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Bath University researchers testing new made-to-measure liners for prosthetics

John Roberts says he is ‘happy to be a guinea pig’ if it means helping others.

The 70-year-old was born prematurely, with one leg shorter than the other. Throughout his life, John tried various correctional shoes and boots, calipers and even underwent an operation to relieve the pain he experienced daily. Yet nothing worked.

In a last resort attempt, John recently had his lower leg amputated – a decision which he claims has greatly improved his quality of life. John now faces, along with approximately 45,000 others in England, a long recovery process – which includes getting used to his prosthetic.

Following an amputation, the size and shape of the stump may change, which often leads to pain and discomfort - particularly when wearing a prosthetic - resulting in some amputees favouring the use of a wheelchair instead.

However, a group of scientists and engineers at Bath University are developing new made-to-measure synthetic liners to sit inside a prosthetic, with the aim of aiding the healing process. John is assisting the university with their research, allowing them to test out the liners in his own prosthetic, which he currently lines using three layers of socks and a silicone liner.

Dr Vimal Dhoka, a design engineer for the project, says that personalised products meet the precise and individual needs of the patient, meaning that the product fits better than standard liners and can assist with the healing process following an amputation.

Dr Dohka added: "They [the patient] can move around better, they don't have the issues you have with current products which require changing continuously or, in John's case, requires a silicone liner and a number of socks."

Dr Elena Seminati, another researcher involved in the project, adds that the made-to-measure liner will help John to have a better life, a normal life.

One of the main advantages of using the new slip for John, he says, is the speed in which he will be able to put his prosthetic leg on during an emergency, as he worries about being able to flea easily if there was, for instance, a fire in the middle of the night.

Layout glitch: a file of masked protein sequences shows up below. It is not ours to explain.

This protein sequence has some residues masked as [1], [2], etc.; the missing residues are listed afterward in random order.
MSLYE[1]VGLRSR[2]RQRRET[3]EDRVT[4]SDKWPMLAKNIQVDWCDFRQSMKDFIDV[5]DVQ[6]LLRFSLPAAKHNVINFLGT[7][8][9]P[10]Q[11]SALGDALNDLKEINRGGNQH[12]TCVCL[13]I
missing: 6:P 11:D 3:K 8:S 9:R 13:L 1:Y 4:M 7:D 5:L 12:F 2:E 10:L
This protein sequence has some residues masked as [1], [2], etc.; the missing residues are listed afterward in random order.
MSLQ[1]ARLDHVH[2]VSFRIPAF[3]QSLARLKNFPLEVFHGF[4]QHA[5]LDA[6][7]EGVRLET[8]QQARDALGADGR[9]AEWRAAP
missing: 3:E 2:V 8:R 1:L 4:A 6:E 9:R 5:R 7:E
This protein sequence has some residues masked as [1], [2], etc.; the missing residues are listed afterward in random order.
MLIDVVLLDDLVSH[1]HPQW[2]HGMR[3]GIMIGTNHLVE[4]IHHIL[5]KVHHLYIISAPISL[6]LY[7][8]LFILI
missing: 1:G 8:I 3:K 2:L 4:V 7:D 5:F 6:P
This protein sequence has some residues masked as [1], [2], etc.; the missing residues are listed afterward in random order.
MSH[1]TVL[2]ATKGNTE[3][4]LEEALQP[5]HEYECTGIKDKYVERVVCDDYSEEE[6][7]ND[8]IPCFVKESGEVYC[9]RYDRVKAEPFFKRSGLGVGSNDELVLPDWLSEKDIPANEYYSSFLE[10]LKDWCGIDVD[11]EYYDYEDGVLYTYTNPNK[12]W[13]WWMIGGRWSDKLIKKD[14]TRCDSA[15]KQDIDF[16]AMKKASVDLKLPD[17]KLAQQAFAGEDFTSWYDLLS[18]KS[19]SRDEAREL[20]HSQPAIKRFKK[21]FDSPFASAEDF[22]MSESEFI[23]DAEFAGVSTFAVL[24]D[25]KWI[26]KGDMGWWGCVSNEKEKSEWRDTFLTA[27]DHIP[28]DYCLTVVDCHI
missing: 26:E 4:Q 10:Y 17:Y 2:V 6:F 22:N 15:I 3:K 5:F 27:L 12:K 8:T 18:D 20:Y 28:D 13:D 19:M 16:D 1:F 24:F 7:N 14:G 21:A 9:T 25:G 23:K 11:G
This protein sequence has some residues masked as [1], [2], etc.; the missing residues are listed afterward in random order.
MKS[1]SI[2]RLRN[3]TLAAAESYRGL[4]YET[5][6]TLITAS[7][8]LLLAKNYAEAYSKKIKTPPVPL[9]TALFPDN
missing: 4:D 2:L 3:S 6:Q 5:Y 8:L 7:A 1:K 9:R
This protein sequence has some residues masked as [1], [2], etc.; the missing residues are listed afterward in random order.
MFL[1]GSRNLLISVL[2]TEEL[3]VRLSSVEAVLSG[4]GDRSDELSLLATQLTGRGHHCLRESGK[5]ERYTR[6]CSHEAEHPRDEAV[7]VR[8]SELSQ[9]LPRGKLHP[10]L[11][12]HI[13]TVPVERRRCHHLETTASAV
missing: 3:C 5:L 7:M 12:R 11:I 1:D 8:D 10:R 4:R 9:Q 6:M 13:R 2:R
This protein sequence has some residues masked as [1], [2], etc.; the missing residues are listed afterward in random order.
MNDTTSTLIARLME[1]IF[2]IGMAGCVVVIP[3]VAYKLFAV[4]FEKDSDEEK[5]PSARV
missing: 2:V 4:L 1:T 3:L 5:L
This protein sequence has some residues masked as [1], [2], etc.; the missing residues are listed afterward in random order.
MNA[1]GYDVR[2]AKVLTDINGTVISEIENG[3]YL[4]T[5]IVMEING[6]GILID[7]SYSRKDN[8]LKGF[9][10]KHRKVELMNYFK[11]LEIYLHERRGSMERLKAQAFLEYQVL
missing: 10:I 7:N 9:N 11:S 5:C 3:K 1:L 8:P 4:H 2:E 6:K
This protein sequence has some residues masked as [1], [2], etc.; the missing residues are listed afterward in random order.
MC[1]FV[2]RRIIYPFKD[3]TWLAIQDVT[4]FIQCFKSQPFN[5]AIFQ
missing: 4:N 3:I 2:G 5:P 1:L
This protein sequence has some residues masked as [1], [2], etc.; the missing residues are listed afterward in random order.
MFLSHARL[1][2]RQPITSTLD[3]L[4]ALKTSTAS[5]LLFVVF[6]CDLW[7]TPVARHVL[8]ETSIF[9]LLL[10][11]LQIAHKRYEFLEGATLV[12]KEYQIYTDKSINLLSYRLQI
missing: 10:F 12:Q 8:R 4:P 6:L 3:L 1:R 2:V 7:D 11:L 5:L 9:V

John is now looking forward to moving on with his life, he said: “[The new made-to-measure liner] going to make "a massive difference, I'll be happier. As far as I'm concerned, it'll make life easier."

"If I've got to be a guinea pig, I'll be a guinea pig, I don't mind," he says. "Because I always look at life - somebody's worse off than me… there are people a lot worse off than me who have lost limbs.”

Richard Edwards, a Partner within the Personal Injury team here at Potter Rees Dolan, comments:

This sounds like a very promising project. Socket comfort is absolutely vital to facilitating good and regular usage of prosthetic equipment. That makes it essential to helping amputees to get back to enjoying as full a life as possible following amputation surgery. I look forward to reading more about this project as the product is developed further.

Read how our expert Personal Injury team secured over £2 million in compensation for a woman whose hand had to be amputated following a car accident

Read how our expert Personal Injury solicitors secured over £4 million in damages for a boy who had leg amputated after being electrocuted

Richard Edwards is a Partner in the Personal Injury team at Potter Rees Dolan who specialises in Brain, Orthopaedic and Amputation injuries, as well as high value Occupational Stress stress claims. Should you have any queries regarding Personal Injury, Amputation Claims or indeed any other aspect of this article and wish to speak to Richard, or any other member of the team, please contact us on 0161 237 5888 or email Richard directly.